Born in the year 1930, Omagh man Pat McAleer must surely be one of the oldest motorsport timekeepers in the world.
Living in a small village by the name of Drumnakelly, just six miles from Omagh, Pat is surely one of the most humble people I have ever had the pleasure of interviewing. On being introduced for the first time, Pat’s reaction to the news that a feature was going to be run on him was a simple one.
“Sure what would you want to do that for?” Pat asked.
Having been involved in motorsport from he was about 18 years of age, Pat started off as a marshall, a role which he enjoyed for a couple of years before he started timekeeping on Omagh motor club events, from which he has continued on with his time-keeping role ever since.
“My family has been taking over the role and have doing a much better job ever since, things have moved on a great deal since I started, when we used old Longines clocks that timed to the minute, today’s timing are down to hundreds of seconds, if not less,” recalls Pat.
Once established in the early days, Pat soon found himself on the 5-day Circuit of Ireland rally event which covered every corner of the Emerald Isle and saw McAleer Timing work alongside pretty much every single motor club in Ireland.
Pat says, “I can’t remember my first event as a timekeeper, but I do recall my first time in Donegal, the year of which I can’t be sure but the event started outside a Garda station and was then named the Rally of the Rosses.
“I do remember being there with the old Morris 8’s and Austin 7’s competing alongside Hillman Imps and stuff like that, they were standard road cars back then and the crews didn’t wear helmets or anything like that.
“The cars were very slow compared to what they do now, timing was all in minutes, there was no seconds or tenths of seconds to be thought about back then. Right at the beginning clock cards were used, the machine for it took up the whole of the boot of the time-keepers car.
“This meant that after the finish line, a competitor had to jump out of the car and run over to the clock machine to get their time stamped on their card, the time therefore was that at the stop line, not the actual finish line,” Pat recalls.
As it happens, even after all the years that he spent time keeping, Donegal remains Pat’s favourite event to spectate on whilst some of his fondest days are those which were spent on the proper Circuit of Ireland rally when it toured the whole of Ireland and incorporated stages such as Molls Gap and the Healy Pass.
As a mechanic by trade, Pat actually built the Mini Cooper used by Ronnie McCartney to win the 1964 Circuit of Ireland rally and, despite being 89 years of age, Pat was in the workshop the day before I interviewed him changing a set of brake shoes on a car. I think it is safe to say that this man has not only served his time as a mechanic, but is still serving his time on the tools, as well as the time-sheets.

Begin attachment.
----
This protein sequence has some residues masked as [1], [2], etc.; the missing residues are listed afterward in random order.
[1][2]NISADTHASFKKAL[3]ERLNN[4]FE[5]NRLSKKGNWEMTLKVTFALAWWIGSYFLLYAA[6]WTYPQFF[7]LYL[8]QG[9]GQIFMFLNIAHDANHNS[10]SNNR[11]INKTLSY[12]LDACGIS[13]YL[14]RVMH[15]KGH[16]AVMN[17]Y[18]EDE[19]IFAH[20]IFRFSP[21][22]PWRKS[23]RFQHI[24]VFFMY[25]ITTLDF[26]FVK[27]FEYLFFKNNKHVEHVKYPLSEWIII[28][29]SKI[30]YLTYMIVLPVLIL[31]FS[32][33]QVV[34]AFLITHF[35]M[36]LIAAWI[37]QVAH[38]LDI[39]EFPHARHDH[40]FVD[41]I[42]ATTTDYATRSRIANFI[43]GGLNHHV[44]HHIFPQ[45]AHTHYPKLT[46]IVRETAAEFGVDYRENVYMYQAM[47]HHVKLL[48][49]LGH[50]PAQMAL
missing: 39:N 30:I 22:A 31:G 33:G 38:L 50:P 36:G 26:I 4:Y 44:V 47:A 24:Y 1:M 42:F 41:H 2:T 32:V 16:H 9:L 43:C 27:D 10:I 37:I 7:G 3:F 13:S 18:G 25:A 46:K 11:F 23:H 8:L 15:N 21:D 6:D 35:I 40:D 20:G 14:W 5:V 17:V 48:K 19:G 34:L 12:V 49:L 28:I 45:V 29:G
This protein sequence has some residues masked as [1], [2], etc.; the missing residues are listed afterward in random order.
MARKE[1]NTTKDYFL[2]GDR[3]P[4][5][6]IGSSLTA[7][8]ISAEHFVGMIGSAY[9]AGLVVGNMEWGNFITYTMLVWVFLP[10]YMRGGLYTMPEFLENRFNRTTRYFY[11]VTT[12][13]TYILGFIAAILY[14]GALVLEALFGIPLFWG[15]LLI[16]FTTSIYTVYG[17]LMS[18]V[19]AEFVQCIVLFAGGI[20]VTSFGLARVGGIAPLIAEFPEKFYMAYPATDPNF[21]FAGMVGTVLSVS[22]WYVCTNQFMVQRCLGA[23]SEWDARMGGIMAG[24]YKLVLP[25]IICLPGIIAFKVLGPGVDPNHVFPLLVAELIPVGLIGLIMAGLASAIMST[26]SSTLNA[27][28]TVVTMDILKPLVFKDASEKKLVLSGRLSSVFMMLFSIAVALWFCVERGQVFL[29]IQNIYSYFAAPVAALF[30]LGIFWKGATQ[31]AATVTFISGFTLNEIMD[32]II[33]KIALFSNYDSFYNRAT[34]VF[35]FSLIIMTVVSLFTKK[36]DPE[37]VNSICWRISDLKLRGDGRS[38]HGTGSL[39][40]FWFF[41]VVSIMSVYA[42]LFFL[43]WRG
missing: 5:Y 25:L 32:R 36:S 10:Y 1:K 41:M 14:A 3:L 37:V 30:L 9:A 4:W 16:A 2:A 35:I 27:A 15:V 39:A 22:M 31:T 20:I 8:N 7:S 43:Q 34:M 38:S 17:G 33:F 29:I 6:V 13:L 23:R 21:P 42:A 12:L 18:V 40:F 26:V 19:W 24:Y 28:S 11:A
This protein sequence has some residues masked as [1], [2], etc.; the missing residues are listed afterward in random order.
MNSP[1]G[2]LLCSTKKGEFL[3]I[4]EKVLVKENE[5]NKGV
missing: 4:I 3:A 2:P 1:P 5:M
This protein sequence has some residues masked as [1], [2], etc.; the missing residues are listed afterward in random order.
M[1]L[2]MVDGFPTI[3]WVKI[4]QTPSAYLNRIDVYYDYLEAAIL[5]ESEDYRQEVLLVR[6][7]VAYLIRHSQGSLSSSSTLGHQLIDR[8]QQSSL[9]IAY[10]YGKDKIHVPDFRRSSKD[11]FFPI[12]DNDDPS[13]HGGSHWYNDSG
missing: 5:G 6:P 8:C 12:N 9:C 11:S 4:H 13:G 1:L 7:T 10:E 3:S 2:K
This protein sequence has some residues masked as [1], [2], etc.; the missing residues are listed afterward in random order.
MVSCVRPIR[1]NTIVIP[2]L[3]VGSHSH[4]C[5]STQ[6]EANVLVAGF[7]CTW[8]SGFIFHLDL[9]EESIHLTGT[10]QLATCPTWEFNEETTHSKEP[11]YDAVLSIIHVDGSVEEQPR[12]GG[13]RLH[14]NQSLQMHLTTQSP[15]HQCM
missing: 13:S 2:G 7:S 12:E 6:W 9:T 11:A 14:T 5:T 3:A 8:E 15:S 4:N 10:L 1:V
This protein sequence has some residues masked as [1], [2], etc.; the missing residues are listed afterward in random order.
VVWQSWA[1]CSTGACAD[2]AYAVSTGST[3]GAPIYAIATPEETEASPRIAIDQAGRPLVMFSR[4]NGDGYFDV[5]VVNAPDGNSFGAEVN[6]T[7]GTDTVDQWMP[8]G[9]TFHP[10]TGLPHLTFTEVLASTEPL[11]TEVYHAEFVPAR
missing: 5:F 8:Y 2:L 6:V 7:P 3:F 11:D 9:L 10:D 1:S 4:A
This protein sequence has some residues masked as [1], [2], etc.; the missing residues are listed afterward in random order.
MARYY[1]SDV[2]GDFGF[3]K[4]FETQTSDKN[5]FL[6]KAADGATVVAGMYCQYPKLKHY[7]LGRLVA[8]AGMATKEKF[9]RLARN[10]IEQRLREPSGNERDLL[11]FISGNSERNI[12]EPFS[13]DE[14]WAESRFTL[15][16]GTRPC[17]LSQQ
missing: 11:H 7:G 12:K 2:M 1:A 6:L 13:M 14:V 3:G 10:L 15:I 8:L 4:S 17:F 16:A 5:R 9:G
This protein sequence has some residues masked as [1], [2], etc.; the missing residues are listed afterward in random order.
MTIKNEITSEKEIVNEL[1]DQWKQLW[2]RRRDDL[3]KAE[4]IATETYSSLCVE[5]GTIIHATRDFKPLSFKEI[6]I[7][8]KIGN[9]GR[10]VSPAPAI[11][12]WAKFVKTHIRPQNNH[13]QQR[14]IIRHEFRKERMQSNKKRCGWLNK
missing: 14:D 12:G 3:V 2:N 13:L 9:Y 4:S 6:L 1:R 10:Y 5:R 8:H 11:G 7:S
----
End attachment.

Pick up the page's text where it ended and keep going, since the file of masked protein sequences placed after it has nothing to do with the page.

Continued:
One of the most memorable events for the McAleer family was the Bushwhacker rally around 25 years ago, son Declan explains, “We’d an old car that we were using to set up the one stage and after the rally was over, with five of us in the car, we all went for a wee spin and we rolled it!
“This happened within the stage, a stage which was only 3 miles long and, at the point of impact, we had managed to do 50 miles on that one 3 mile stretch of Road, it’s lucky none of us were seriously hurt!”
Over the years the family have seen some sights at finish lines such as Gene Meegan and Pat Kirk rolling in front of them, as well as providing Jari-Matti Latvala with fresh soda bread, tea and buns, having retired with mechanical failure just beside the McAleer’s timing van. Latvala appreciated the gesture so much that he sent Pat, and his late wife Mary McAleer, a signed photograph thanking them for the fresh food.
Having been involved with motorsport for some 71 years now, there are two drivers that stand out in Pat’s mind. One being Jimmy McRae, the other Russell Brooks. Pat actually had the chance to catch up with Jimmy at this year’s Donegal International Rally where they reminisced the good old days.
Pat hasn’t always seen motorsport from the side-lines however, as he once competed on two wheels atop the saddle of a Norton motorbike, racing at the likes of the Cookstown 100 before the realisation of the sports dangers and subsequent sale of his bike.
otorsport has always been close to Pat’s heart as he recalls, “Way back whenever I was running about, my father took me to a football match at Croke Park in Dublin, it was my first time there and I went in to see it, but it didn’t make much sense to me, despite my father being football mad”
“A fortnight after that, the game went back to a replay or something like that, and when we got to Dublin I got out and started walking around Dublin looking at the motorbikes. My father scolded me at this, scolded the whole way home and scolded for weeks after it, so that was the end of me and football!”
Chairman of Omagh Motor Club, Gary Milligan, comments, “Pat’s contribution to the club over the years has been immense, not only to Omagh Motor Club, but all the local motor clubs and indeed outside of motorsport he has been timing marathons and half marathons as well as bicycle races.
“Pat has been in Omagh Motor Club in excess of 70 years and there are some great stories from him from the past, he has now got his sons and a daughter, alongside his grandchildren involved with the time-keeping and without the McAleer family, there wouldn’t really be an Omagh Motor Club, that’s how important this family is to the club.”
To relax away from cars and motorsport Pat spent a long time dancing with wife Mary and, despite losing Mary six months ago, Pat still tries to get to the dances to see old friends and enjoy himself.